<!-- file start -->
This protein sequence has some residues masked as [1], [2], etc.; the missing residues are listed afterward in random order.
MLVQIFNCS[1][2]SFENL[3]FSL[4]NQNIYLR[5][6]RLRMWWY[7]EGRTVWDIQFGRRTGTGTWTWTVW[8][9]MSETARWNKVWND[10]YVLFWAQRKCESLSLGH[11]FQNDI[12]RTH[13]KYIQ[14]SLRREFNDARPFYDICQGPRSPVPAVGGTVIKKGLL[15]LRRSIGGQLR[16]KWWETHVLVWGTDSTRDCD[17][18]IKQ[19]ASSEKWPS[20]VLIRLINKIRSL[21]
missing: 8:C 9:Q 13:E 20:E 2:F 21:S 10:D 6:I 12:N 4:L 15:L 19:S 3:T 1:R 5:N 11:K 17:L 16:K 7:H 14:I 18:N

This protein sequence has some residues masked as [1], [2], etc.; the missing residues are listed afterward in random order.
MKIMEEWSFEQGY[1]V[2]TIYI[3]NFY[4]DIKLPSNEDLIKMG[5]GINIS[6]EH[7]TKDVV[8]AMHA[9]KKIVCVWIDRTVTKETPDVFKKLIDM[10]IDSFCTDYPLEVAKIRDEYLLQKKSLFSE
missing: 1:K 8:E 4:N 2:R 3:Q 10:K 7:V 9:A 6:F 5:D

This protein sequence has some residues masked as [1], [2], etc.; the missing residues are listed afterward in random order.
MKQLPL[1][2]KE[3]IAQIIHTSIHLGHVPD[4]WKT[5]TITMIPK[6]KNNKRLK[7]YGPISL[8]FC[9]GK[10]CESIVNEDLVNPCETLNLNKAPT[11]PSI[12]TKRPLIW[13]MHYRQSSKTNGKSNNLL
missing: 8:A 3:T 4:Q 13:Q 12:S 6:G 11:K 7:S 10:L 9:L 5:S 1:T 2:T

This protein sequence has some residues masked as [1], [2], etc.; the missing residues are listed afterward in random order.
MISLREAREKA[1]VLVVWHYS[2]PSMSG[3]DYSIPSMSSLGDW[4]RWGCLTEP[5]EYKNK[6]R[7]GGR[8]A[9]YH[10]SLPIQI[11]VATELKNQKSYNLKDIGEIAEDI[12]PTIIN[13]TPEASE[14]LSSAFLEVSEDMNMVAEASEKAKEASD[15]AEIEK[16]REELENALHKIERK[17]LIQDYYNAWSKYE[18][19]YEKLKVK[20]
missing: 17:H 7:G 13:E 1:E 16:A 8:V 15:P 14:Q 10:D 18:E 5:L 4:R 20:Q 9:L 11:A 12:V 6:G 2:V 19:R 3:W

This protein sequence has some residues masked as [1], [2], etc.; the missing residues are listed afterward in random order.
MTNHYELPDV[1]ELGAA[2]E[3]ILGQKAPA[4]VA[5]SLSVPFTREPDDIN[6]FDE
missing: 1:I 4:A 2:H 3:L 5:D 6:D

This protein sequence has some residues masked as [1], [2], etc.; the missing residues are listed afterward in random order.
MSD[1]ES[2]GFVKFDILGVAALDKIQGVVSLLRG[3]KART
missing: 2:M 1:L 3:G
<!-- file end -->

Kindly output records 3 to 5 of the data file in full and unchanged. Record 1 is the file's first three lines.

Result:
This protein sequence has some residues masked as [1], [2], etc.; the missing residues are listed afterward in random order.
MKQLPL[1][2]KE[3]IAQIIHTSIHLGHVPD[4]WKT[5]TITMIPK[6]KNNKRLK[7]YGPISL[8]FC[9]GK[10]CESIVNEDLVNPCETLNLNKAPT[11]PSI[12]TKRPLIW[13]MHYRQSSKTNGKSNNLL
missing: 8:A 3:T 4:Q 13:Q 12:S 6:G 11:K 7:S 10:L 9:L 5:S 1:T 2:T

This protein sequence has some residues masked as [1], [2], etc.; the missing residues are listed afterward in random order.
MISLREAREKA[1]VLVVWHYS[2]PSMSG[3]DYSIPSMSSLGDW[4]RWGCLTEP[5]EYKNK[6]R[7]GGR[8]A[9]YH[10]SLPIQI[11]VATELKNQKSYNLKDIGEIAEDI[12]PTIIN[13]TPEASE[14]LSSAFLEVSEDMNMVAEASEKAKEASD[15]AEIEK[16]REELENALHKIERK[17]LIQDYYNAWSKYE[18][19]YEKLKVK[20]
missing: 17:H 7:G 13:E 1:E 16:A 8:V 15:P 14:Q 10:D 18:E 5:L 4:R 20:Q 9:L 11:A 12:V 6:G 2:V 19:R 3:W

This protein sequence has some residues masked as [1], [2], etc.; the missing residues are listed afterward in random order.
MTNHYELPDV[1]ELGAA[2]E[3]ILGQKAPA[4]VA[5]SLSVPFTREPDDIN[6]FDE
missing: 1:I 4:A 2:H 3:L 5:D 6:D